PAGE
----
Lexi McEwen, Enterprise Library provided the following how to create and use QR codes in library.
They use this link: http://qrcode.kaywa.com/ to create the codes.
There you can either type in a URL and hit generate or Sal and I decided that we wanted just text that was specific to the are the QR codes were being placed in. Here’s an example of our script:
Can’t find the Literary Criticism you need? Check out our online databases for criticisms and character summaries. See Adult Services for more details.
We made them for auto repair, test books, learn a language, etc. We wanted them to point to our electronic resources as we would in person with a patron asking about one of these subjects.
After you put in the URL or text you hit generate, we recommend the medium size since the large was a little too big and then just right click and save as a picture. I then imported all of ours into a word file – qr codes. I did laminate them before Iput them out on the floor, the QR codes attached could be printed out and used in any branch as they are not branch specific. Also, if you have a smart phone you will need a QR app to read the QR code and see the message, which is free no matter the platform (iphone, android). Enjoy, let me know if you have any questions, I would be happy to help out.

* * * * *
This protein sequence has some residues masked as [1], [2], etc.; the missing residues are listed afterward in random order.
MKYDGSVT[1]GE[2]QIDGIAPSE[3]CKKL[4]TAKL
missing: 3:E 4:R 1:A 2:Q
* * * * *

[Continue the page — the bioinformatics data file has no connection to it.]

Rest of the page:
Jenn Schember also provided this information:
Here’s some information that will help if you’re interested in trying this: http://blog.libraryjournal.com/bubbleroom/2011/02/14/qr-codes-how-easy-is-this/. There are several free apps but I recommend and use RedLaser. This app allows you to scan QR codes as well as create your own codes that can include URLs, text, etc. I created one below (as an example) that will take you to the District’s homepage, if you scan it:
Lauren: How about a QR Code to direct patrons to eBooks, eAudio Books and Freegal music?